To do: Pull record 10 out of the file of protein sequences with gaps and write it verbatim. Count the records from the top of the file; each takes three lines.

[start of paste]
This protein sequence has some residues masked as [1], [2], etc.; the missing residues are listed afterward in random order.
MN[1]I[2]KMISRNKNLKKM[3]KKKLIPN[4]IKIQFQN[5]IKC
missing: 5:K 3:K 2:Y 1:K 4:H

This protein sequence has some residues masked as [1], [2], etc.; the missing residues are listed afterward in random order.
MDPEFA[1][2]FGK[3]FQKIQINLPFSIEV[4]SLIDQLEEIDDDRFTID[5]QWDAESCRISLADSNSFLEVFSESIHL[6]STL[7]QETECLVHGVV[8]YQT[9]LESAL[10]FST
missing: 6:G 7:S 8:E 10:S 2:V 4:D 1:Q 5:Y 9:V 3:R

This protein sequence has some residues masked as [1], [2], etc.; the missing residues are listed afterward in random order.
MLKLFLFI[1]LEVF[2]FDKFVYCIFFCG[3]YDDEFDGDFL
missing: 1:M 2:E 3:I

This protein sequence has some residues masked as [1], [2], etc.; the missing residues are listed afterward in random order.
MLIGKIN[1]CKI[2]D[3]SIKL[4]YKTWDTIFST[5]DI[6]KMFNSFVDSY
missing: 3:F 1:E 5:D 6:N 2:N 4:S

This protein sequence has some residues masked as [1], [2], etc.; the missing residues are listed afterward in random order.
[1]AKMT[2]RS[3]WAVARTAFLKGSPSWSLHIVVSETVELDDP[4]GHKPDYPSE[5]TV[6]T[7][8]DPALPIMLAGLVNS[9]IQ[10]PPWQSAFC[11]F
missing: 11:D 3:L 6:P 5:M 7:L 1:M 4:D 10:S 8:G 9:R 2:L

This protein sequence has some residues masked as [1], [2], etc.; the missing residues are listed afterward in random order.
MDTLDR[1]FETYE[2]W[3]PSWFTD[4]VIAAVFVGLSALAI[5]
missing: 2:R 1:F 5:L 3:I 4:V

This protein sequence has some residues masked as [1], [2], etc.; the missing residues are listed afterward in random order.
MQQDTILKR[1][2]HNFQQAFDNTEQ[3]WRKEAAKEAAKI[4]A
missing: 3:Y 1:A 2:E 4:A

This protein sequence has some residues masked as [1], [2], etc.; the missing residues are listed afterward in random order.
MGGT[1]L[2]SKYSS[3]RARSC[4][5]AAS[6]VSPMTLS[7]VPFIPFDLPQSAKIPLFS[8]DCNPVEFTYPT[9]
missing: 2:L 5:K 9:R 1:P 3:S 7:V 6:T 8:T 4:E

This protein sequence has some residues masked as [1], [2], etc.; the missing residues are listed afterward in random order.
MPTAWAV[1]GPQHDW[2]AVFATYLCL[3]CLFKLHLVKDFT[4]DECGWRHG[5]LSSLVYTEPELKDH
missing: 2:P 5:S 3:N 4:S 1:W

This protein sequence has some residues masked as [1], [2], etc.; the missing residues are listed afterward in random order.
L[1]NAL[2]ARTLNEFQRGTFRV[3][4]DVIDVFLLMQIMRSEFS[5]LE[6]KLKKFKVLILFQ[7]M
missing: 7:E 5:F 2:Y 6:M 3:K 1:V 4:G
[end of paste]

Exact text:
This protein sequence has some residues masked as [1], [2], etc.; the missing residues are listed afterward in random order.
L[1]NAL[2]ARTLNEFQRGTFRV[3][4]DVIDVFLLMQIMRSEFS[5]LE[6]KLKKFKVLILFQ[7]M
missing: 7:E 5:F 2:Y 6:M 3:K 1:V 4:G